NEO Survey: An Efficient Search for Near-Earth Objects by an IR Observatory in a Venus-like Orbit

Robert Arentz, Harold Reitsema, Jeffrey Van Cleve, Roger Linfield, Glen A. Robertson
In 2003 NASA commissioned a Science Definition Team (SDT) (Stokes, et al., 2003) to study the threats posed by Near-Earth Objects (NEOs), recommend efficient methods for detecting NEOs down to 140 meters in diameter, and suggest conceptual mitigation techniques. In this same time frame, Congress set the goal of cataloguing 90% of all NEOs down to 140 meters diameter by 2020. The SDT concluded that the infrared passband from ~5 to ~11 microns is the best for finding NEOs; that an aperture of 50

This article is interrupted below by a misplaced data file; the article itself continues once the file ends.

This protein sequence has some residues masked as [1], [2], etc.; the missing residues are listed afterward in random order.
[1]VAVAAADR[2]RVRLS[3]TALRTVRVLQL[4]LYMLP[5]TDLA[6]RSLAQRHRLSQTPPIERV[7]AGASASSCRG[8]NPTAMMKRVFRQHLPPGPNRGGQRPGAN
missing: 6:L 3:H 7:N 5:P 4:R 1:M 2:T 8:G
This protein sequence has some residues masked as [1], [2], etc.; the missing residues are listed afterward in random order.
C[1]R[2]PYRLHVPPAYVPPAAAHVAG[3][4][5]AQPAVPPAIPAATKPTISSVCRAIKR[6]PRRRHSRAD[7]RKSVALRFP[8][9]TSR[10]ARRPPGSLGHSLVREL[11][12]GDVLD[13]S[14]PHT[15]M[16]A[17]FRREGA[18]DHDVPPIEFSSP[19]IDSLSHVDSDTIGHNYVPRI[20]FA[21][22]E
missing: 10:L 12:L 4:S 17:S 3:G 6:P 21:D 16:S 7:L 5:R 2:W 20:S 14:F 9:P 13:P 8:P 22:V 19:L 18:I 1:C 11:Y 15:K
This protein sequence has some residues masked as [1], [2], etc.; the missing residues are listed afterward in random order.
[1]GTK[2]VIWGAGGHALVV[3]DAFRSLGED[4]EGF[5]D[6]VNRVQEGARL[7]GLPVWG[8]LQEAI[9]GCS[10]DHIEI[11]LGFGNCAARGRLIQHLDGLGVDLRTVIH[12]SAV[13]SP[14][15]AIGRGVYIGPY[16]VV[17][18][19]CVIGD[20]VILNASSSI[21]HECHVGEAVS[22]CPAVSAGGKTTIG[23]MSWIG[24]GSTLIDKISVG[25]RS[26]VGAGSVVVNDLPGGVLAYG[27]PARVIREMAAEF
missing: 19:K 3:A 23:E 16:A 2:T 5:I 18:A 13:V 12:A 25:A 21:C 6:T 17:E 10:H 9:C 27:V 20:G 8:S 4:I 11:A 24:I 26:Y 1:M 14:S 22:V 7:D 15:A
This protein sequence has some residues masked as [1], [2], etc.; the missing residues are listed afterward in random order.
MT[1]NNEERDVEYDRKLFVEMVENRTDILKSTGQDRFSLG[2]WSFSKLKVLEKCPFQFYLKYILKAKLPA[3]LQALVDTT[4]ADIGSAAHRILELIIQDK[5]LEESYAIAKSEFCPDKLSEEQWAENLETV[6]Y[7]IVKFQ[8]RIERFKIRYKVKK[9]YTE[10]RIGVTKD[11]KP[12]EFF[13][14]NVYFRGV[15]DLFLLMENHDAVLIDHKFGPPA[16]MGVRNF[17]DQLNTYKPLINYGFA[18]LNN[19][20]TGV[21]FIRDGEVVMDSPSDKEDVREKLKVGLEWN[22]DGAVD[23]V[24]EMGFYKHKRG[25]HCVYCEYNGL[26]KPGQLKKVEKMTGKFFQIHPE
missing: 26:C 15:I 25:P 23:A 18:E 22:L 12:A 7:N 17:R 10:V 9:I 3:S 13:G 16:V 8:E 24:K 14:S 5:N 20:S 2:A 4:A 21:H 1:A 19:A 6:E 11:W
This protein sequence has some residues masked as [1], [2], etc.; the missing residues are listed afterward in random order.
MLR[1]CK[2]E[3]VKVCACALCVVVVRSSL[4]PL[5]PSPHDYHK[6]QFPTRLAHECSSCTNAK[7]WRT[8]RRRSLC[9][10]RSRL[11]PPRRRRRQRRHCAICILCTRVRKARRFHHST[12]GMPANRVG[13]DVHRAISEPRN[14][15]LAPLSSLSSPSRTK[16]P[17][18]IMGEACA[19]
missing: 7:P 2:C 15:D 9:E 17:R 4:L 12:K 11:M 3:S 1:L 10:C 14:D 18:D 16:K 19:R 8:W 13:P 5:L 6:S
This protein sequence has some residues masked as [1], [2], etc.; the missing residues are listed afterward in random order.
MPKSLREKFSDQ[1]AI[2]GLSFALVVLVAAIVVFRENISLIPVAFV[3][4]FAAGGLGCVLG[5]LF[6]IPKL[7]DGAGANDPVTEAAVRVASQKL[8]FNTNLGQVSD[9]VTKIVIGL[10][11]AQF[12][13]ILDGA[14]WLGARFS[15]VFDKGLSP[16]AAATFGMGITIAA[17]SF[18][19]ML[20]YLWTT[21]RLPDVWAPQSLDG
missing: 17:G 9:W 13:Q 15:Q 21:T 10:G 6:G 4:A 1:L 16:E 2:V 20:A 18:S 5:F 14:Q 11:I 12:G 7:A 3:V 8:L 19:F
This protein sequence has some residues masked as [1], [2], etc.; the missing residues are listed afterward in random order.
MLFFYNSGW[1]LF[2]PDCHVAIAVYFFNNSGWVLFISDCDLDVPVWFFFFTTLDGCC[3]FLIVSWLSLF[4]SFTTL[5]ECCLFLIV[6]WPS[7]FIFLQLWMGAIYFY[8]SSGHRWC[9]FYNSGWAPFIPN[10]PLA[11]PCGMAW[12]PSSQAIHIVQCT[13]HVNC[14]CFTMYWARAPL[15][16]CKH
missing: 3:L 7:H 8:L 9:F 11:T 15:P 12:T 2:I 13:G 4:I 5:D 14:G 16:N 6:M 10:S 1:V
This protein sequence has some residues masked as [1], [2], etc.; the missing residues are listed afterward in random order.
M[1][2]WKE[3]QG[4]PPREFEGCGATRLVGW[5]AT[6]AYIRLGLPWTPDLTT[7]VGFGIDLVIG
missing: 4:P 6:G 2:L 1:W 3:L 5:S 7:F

more » ... an aperture of 50 centimeters is sufficient; and that locating a NEO-finding observatory in a Venus-like orbit is ideal. Since then, NASA and its industrial partners (such as Ball Aerospace) have flown two very NEO-relevant deep-space missions-the Spitzer Space Telescope and Kepler. Herein, a high-reliability, credibly-costed design is presented based on Spitzer and Kepler that meets the 90%/140-m/2020 requirements for about $600M. This design will also detect about 85% of all >100 meter NEOs, about 70% of all >65 meter NEOs, and about 50% of all >50 meter NEOs. These smaller NEOs constitute a newly recognized threat regime that cannot be efficiently found from the ground. George E. Brown Bill, PDC in Grenada, Spain. PACS: 96.30.Ys, 96.25.De, 95.85.Hp, 95.75.Rs, 95.55.Pe, 95.55.Fw
doi:10.1063/1.3326270 fatcat:3nywnloez5ayloa6ydn2hqwbsm